Leading the pack was Labour’s employment relations spokeswoman, Darien Fenton, and her grim lieutenant, Dunedin South MP Clare Curran.
No surprises there. Ms Fenton and Ms Curran were among the caucus members most alarmed by the Labour Party rank-and-files’ sudden outbreak of democratic distemper. The other members of the pack, however, came as a surprise.
I had never thought of Jacinda Ardern, Megan Woods, Kris Faafoi or Phil Twyford as attack dogs, but my sources assure me that they were there – chewing people out. So what?
Such brutal vignettes are the stock-and-trade of party conferences. Certainly “The Pack” was far from being the only example of caucus aggression at the Ellerslie conference.
Fairly specific details…but there is more:¬† Read more »
Chippie is on fire, he has the details and Hekia is trying to dodge the questions.
Under pressure Hekia looks dreadful. Shifty, uncomfortable and out of her depth, not strong and in control of her portfolio. She is only in control when reading a set script answering a patsy question from Nicky Wagner at the very end of the skewering Chippie initiated. Megan Woods needs to get her act together, you could see the relief when Hekia wasn‚Äôt answering to Chippie.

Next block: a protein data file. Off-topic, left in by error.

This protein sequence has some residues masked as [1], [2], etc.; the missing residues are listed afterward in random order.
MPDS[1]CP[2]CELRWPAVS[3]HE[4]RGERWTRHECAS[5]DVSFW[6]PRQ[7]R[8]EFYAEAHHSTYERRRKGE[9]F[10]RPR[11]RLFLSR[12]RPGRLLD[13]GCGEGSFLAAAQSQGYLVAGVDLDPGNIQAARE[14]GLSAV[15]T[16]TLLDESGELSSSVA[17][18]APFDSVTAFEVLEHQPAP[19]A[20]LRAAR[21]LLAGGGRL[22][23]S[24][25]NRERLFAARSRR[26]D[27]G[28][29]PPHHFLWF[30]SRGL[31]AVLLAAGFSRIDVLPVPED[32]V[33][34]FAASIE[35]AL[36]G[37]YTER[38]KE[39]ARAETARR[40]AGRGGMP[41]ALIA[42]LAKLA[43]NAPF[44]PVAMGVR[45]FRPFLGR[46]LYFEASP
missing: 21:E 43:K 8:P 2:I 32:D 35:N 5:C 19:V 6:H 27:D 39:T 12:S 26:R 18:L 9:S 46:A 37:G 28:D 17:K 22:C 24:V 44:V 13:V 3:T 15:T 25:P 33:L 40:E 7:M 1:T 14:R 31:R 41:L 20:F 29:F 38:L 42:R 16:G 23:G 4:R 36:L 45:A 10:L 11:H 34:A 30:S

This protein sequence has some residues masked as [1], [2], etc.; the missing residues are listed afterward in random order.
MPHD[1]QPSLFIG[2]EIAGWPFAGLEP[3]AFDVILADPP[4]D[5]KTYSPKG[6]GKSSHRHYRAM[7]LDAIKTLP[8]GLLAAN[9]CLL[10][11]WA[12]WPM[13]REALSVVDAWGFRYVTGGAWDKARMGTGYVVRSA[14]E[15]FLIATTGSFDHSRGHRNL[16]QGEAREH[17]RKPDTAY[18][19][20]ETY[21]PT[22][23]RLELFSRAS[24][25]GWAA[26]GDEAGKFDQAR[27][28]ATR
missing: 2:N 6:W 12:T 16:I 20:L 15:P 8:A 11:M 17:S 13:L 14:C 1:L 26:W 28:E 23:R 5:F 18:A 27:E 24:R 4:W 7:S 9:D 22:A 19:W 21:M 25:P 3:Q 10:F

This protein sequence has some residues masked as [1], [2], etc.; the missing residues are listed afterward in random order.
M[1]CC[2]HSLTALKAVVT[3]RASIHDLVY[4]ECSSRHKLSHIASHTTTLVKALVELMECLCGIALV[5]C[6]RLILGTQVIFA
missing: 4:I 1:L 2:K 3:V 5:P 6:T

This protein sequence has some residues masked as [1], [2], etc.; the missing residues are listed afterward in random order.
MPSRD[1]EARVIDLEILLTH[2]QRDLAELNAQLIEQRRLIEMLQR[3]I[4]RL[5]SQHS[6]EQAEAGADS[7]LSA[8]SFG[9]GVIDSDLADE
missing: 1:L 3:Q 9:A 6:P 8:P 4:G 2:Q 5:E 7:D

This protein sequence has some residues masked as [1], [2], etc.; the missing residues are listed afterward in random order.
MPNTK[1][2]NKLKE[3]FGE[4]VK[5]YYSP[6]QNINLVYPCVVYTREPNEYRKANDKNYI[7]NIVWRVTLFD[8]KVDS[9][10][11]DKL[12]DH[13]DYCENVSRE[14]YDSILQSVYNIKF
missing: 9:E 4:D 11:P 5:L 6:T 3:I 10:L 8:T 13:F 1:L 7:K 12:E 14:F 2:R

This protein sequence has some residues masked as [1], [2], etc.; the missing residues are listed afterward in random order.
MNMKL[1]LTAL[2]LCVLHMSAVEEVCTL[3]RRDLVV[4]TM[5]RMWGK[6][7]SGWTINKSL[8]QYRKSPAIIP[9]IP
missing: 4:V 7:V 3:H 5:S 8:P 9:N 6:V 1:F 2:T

Readers may wonder why this matters. Question time is where ministers are held to account, and Chippie is doing that bloody well. Hekia will not be looking forward to going into question time because she knows she is getting shown up by a man who she regards as her inferior.
Pressure leads to mistakes. Chippie is building the kind of pressure that causes a Minister to make a really bad mistake. Hekia has made a heap of mistakes already, and you can see the National MPs cringing when she is under the cosh in the house.
It cannot be easy living in Christchurch I do not want to debate that as we all agree. ¬†It is debatable if the Christchurch Central Recovery Plan is as good as everyone is raving about but again that is not what I want to mention here.
It cannot be easy working in Christchurch in places such as CERA, staying put when many have fled to easier lifestyles for their families elsewhere. Mistakes have been made, but out of the very long hours they are putting in it is precious few for all the work they are doing. ¬†A problem shared is not a problem halved in this case, these workers take their jobs very personally at this time and have to sit through hours of terrible stories of other people’s terror and misery while dealing with their own.
Christchurch’s own “The Press” now has the insider “riverway” sniggering name of “DePress” thanks to its catastrophe coverage of every little mistake or grievance against the poor workers sent down and staying put to help the people there.